Very right Pasha. I should have said I show all of my students how to properly use it and work with them a few times before I have them do it on their own. And still every now and then I still every now and then check on how they are doing.
                  Hi CoutureTB. Can you elaborate on why you use the neck stretcher on all of your horses? It sounds like you use it every ride as part of the tack, and I'm wondering what you find the utility of it to be for you and your lesson riders.

                  The only time I've ever decided to use a neck stretcher is when I'm lunging a young horse that's going well using voice commands, prior to going to side reins. Personally, I would NEVER ride with this device, so I'm curious if we're talking about the same thing. This is essentially a bungee cord that goes over the poll, through the bit, and attaches underneath the horse at the girth.


                  • #10
                    I have all those tools in my basement too somewhere, a neck stretcher, a chambon, de gogue, harbrdige rein, Abott-Davis training rein,... all are along a similar line.

                    Very important to realize that especially under saddle these things are only of some use when you are sure to have a well forward horse, coz you can end up with the pretty down head set and horse nevertheless not engaging his hindend sufficiently and stepper under deep enough.

                    What bothers me about many of those is that often they are not comfortable to a horse, especially when attached to the girth in between the forelegs. You start cantering and it rubs & hits the chest. You don't see it, coz you are sitting on top, a harbridge always chaffed my horse's chest and it would hit his chest when cantering.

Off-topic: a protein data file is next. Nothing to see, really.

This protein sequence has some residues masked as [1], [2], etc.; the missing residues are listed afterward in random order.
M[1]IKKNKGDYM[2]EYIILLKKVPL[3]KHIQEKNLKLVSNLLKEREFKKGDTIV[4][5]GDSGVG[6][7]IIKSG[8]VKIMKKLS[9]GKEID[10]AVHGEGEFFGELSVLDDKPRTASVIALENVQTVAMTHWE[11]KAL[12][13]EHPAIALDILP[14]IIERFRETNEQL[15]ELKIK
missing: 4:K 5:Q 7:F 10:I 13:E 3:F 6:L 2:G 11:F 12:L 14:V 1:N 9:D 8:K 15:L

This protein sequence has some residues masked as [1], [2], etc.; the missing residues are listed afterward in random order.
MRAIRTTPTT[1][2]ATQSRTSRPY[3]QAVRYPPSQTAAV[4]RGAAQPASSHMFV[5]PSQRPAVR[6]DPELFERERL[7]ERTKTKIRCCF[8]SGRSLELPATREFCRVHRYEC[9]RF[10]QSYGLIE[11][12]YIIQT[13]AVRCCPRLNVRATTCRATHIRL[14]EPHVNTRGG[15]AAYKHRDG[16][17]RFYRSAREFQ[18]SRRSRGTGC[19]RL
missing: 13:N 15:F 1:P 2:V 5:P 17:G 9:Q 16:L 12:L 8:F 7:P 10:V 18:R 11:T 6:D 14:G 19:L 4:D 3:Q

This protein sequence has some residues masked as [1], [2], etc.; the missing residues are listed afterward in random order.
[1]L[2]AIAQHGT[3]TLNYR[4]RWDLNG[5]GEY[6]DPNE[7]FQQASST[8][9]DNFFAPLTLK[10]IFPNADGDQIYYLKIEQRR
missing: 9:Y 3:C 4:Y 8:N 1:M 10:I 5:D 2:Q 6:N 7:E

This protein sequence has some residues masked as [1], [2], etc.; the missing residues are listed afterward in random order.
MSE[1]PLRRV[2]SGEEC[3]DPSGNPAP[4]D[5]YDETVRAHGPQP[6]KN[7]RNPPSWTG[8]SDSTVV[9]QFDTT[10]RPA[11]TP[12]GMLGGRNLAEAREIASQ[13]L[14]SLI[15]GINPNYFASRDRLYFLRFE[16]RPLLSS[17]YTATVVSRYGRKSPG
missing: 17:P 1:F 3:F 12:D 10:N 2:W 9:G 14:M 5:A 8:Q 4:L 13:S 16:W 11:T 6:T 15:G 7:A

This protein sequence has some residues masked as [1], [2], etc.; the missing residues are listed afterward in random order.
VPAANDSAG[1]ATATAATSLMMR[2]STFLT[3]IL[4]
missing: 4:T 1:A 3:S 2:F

And like was mentioned before often those gadgets are not long enough, I know they are not for my 18hh-ers.

                    It's seldom the horse can fully stretch it's neck down to relax on a long rein in between schooling plus if the horse honestly spooks at something, I can tell you the damn gadget is big time in your way, coz it doesn't help you to help the horse relax and overcome the thing that spooked them and because their heads are forced down, restricted to bring head up to look at what's scaring them, it makes them ever more spooky.

                    I'm very okay about them for lunging, not for riding.


                    • #11
                      Here's a C&P of what I wrote recently on the Dressage Forum:

                      I'm venturing over from H/J land since the title caught my eye. Unfortunately I think the neck stretchers are a bit too popular over here so I've seen them widely used. I have one in my bag of tricks that I will break out on rare occasions to give the horse a "frame of reference". I start the ride with it loose so he can feel the movement but absolutley no restriction even if there was a giraffe impression. After a 5-10 minute walk warm up I adjust it down, walk another minute or two for the horse to get accustomed to the feel then start the trot work. I've found that the horses tend to seek the steady contact of the neck stretcher and when properly adjusted for the individual it gives them soft boundaries to help them understand where to place their body. At most I'll do maybe 15 minutes of trot work in the stretcher then take it off, thereby allowing the horse to "remember" the feel of where the stretcher put him without it acting as a boundary. I won't put a stretcher on a horse if I can't make it totally loose, usually I'll create a baling twine loop if I need to fit the behemoths. I absolutely won't even try a neck stretcher or draw reins on a horse who tends to curl behind when they get concerned, I feel that the neck stretcher causes them to worry about being blocked so they curl up even worse. Anyway, might not be the most typical H/J use of the neck stretcher, but then I did spend a couple years under a dressage coach before returning to the Hunters.

                      "Beware the hobby that eats."
                      Benjamin Franklin